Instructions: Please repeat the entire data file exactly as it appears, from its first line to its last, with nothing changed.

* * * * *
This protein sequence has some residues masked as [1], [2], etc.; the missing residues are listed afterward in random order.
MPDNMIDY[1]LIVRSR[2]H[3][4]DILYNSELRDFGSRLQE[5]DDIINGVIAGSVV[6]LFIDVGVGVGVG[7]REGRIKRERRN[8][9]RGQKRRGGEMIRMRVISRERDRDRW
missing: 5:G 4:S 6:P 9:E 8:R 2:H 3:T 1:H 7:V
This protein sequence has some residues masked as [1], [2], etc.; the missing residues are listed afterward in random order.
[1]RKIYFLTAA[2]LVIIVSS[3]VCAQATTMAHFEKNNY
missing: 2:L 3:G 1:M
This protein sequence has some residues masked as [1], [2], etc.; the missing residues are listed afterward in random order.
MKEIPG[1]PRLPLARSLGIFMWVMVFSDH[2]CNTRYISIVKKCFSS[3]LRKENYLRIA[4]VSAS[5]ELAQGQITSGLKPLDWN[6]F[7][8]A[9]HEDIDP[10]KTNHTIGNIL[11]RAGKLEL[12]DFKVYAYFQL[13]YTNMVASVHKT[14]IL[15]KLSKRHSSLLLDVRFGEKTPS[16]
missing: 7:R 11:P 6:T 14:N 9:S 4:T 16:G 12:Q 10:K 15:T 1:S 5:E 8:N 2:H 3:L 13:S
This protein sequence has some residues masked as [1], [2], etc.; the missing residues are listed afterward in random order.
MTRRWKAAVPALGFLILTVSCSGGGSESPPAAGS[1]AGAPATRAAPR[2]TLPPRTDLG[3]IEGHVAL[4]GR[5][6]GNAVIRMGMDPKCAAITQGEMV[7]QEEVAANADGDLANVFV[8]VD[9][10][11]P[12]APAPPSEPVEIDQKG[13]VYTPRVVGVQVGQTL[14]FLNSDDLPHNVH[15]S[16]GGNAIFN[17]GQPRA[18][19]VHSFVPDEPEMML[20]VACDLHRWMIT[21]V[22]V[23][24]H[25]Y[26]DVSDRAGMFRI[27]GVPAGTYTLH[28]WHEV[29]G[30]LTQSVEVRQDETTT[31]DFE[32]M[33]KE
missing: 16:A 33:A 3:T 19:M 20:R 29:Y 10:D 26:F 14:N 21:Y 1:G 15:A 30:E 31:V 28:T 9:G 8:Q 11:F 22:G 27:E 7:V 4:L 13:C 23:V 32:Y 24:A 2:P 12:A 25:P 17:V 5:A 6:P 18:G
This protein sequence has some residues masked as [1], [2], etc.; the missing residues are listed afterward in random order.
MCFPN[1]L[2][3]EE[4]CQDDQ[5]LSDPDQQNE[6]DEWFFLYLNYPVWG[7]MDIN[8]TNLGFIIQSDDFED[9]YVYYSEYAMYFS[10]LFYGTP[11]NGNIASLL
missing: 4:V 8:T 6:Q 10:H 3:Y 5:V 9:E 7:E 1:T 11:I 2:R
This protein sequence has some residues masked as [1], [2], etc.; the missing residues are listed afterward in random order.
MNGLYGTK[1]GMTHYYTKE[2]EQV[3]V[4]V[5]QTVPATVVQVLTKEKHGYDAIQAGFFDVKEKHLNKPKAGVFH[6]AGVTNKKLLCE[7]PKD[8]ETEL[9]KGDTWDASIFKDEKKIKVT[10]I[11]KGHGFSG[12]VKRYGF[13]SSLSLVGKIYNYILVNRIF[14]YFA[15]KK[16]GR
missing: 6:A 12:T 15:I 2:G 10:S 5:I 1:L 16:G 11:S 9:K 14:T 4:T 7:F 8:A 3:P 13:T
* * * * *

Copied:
This protein sequence has some residues masked as [1], [2], etc.; the missing residues are listed afterward in random order.
MPDNMIDY[1]LIVRSR[2]H[3][4]DILYNSELRDFGSRLQE[5]DDIINGVIAGSVV[6]LFIDVGVGVGVG[7]REGRIKRERRN[8][9]RGQKRRGGEMIRMRVISRERDRDRW
missing: 5:G 4:S 6:P 9:E 8:R 2:H 3:T 1:H 7:V
This protein sequence has some residues masked as [1], [2], etc.; the missing residues are listed afterward in random order.
[1]RKIYFLTAA[2]LVIIVSS[3]VCAQATTMAHFEKNNY
missing: 2:L 3:G 1:M
This protein sequence has some residues masked as [1], [2], etc.; the missing residues are listed afterward in random order.
MKEIPG[1]PRLPLARSLGIFMWVMVFSDH[2]CNTRYISIVKKCFSS[3]LRKENYLRIA[4]VSAS[5]ELAQGQITSGLKPLDWN[6]F[7][8]A[9]HEDIDP[10]KTNHTIGNIL[11]RAGKLEL[12]DFKVYAYFQL[13]YTNMVASVHKT[14]IL[15]KLSKRHSSLLLDVRFGEKTPS[16]
missing: 7:R 11:P 6:T 14:N 9:S 4:T 16:G 12:Q 10:K 15:T 1:S 5:E 8:N 2:H 3:L 13:S
This protein sequence has some residues masked as [1], [2], etc.; the missing residues are listed afterward in random order.
MTRRWKAAVPALGFLILTVSCSGGGSESPPAAGS[1]AGAPATRAAPR[2]TLPPRTDLG[3]IEGHVAL[4]GR[5][6]GNAVIRMGMDPKCAAITQGEMV[7]QEEVAANADGDLANVFV[8]VD[9][10][11]P[12]APAPPSEPVEIDQKG[13]VYTPRVVGVQVGQTL[14]FLNSDDLPHNVH[15]S[16]GGNAIFN[17]GQPRA[18][19]VHSFVPDEPEMML[20]VACDLHRWMIT[21]V[22]V[23][24]H[25]Y[26]DVSDRAGMFRI[27]GVPAGTYTLH[28]WHEV[29]G[30]LTQSVEVRQDETTT[31]DFE[32]M[33]KE
missing: 16:A 33:A 3:T 19:M 20:R 29:Y 10:D 26:F 14:N 21:Y 1:G 15:A 30:E 31:V 28:T 9:G 8:Q 11:F 22:G 27:E 7:V 4:L 13:C 23:V 32:Y 24:A 2:P 12:A 25:P 17:V 5:A 6:P 18:G
This protein sequence has some residues masked as [1], [2], etc.; the missing residues are listed afterward in random order.
MCFPN[1]L[2][3]EE[4]CQDDQ[5]LSDPDQQNE[6]DEWFFLYLNYPVWG[7]MDIN[8]TNLGFIIQSDDFED[9]YVYYSEYAMYFS[10]LFYGTP[11]NGNIASLL
missing: 4:V 8:T 6:Q 10:H 3:Y 5:V 9:E 7:E 1:T 11:I 2:R
This protein sequence has some residues masked as [1], [2], etc.; the missing residues are listed afterward in random order.
MNGLYGTK[1]GMTHYYTKE[2]EQV[3]V[4]V[5]QTVPATVVQVLTKEKHGYDAIQAGFFDVKEKHLNKPKAGVFH[6]AGVTNKKLLCE[7]PKD[8]ETEL[9]KGDTWDASIFKDEKKIKVT[10]I[11]KGHGFSG[12]VKRYGF[13]SSLSLVGKIYNYILVNRIF[14]YFA[15]KK[16]GR
missing: 6:A 12:T 15:I 2:G 10:S 5:I 1:L 16:G 11:S 9:K 14:T 4:T 7:F 8:A 3:P 13:T